I love this news (from C|Net's News.com site): Court rejects RIAA's 'making available' piracy argument
Originally Posted by C|Net's news.com blog by Steven Musil
The recording industry's music piracy fight was dealt a setback Tuesday when a federal judge rejected the RIAA's "making available" argument in a lawsuit against a husband and wife accused of copyright infringement.
In Atlantic v. Howell, Judge Neil V. Wake denied the labels' motion for summary judgment in a 17-page decision (PDF), allowing the suit to proceed to trial. The argument--that merely the act of making music files available for download constituted copyright infringement--has been the basis for the Recording Industry Association of America's legal battle against online music piracy.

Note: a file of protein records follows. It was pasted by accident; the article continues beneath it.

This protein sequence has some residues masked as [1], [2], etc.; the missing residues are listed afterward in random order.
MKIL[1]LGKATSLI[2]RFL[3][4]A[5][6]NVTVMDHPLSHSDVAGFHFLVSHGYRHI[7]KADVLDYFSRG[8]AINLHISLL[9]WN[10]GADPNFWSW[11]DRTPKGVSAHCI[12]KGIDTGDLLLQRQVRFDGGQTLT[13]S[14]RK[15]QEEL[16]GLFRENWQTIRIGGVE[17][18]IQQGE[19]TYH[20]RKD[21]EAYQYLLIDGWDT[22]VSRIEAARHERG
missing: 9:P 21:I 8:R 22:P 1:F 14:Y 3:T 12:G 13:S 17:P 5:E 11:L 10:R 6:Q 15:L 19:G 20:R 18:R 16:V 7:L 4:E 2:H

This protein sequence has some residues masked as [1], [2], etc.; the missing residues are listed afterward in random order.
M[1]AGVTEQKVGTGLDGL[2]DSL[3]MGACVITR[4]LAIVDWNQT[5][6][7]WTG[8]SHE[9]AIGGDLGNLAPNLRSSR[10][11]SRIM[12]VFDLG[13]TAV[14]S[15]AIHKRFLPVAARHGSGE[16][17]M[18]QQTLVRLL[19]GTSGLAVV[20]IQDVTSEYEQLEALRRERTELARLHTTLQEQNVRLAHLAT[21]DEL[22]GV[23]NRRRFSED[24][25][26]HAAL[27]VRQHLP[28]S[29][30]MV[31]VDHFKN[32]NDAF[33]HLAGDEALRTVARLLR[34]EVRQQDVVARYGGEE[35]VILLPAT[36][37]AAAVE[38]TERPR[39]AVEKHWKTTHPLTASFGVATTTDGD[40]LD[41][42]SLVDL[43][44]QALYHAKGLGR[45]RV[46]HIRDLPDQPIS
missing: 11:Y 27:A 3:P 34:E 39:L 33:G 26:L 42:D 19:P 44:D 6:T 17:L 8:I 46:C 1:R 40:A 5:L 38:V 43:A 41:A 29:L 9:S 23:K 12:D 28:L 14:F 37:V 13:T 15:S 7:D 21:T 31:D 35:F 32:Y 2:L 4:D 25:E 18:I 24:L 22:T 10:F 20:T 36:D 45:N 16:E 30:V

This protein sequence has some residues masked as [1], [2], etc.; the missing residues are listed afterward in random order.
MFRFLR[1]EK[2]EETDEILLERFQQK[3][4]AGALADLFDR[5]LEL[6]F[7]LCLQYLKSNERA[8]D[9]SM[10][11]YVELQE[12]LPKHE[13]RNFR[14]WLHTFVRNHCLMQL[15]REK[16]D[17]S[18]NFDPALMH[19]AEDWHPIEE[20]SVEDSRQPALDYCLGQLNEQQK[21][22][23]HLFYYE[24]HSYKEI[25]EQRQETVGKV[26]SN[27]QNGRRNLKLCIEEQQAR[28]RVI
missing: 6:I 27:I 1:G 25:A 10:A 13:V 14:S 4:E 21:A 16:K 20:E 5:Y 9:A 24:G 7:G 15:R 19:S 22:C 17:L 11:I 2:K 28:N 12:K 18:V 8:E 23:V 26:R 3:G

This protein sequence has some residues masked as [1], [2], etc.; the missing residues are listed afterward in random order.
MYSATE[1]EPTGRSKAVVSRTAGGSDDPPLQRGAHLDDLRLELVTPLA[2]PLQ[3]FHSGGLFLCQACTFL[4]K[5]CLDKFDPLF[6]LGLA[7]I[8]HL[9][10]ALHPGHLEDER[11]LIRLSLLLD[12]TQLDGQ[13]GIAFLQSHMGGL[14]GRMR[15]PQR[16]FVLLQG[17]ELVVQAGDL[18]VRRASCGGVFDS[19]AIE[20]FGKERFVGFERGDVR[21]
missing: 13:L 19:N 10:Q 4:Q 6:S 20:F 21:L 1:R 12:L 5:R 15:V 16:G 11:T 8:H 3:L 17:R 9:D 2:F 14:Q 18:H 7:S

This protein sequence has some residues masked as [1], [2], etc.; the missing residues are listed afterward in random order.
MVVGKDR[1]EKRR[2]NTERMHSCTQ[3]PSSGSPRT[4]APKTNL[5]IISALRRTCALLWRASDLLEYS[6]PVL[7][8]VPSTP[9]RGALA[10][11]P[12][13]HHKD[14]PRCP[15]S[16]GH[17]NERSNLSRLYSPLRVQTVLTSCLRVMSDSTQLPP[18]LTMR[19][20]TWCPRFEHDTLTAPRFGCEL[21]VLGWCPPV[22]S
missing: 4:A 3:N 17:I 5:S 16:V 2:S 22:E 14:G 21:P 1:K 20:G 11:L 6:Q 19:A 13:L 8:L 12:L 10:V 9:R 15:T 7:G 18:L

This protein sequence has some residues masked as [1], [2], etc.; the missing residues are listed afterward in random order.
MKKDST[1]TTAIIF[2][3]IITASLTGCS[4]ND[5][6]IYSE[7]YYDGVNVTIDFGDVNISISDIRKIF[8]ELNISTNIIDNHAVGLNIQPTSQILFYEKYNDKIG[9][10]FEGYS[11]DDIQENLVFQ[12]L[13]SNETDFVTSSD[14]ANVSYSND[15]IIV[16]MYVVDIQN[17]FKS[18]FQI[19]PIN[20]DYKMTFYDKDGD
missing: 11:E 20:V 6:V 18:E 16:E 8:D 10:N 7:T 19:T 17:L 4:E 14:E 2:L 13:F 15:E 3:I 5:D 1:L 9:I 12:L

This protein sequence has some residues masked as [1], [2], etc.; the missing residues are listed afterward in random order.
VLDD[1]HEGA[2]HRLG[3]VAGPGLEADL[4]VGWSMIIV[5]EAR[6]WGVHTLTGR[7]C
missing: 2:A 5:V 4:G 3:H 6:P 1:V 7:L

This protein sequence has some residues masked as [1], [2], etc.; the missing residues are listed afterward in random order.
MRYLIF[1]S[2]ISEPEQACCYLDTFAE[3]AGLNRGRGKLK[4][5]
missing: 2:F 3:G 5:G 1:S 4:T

"The court agrees with the great weight of authority that section 106(3) is not violated unless the defendant has actually distributed an unauthorized copy of the work to a member of the public," wrote the judge in his order. "Merely making an unauthorized copy of a copyrighted work available to the public does not violate a copyright holder's exclusive right of distribution."
EFF staff attorney Fred von Lohmann called the order the "most decisive rejection yet of the recording industry's 'making available' theory of infringement."
The order is a bit of an oddity in that it's a reversal of an order Wake issued in August, in which he granted the RIAA's summary judgment and fined the Howells $40,850 in penalties and court costs. However, the Howells appealed and the judgment was later vacated.
As best I can read it the couple is still being sued, and may still lose, but they won't lose simply because they made a copy of a song available. The RIAA will have to prove that someone downloaded one of the copies of the songs that was made available and that may be a bit more effort for them to come up with proof of.
It'll be interesting to see how this progresses, but anytime the RIAA loses, even if it's just a little bit, I think it's a good day.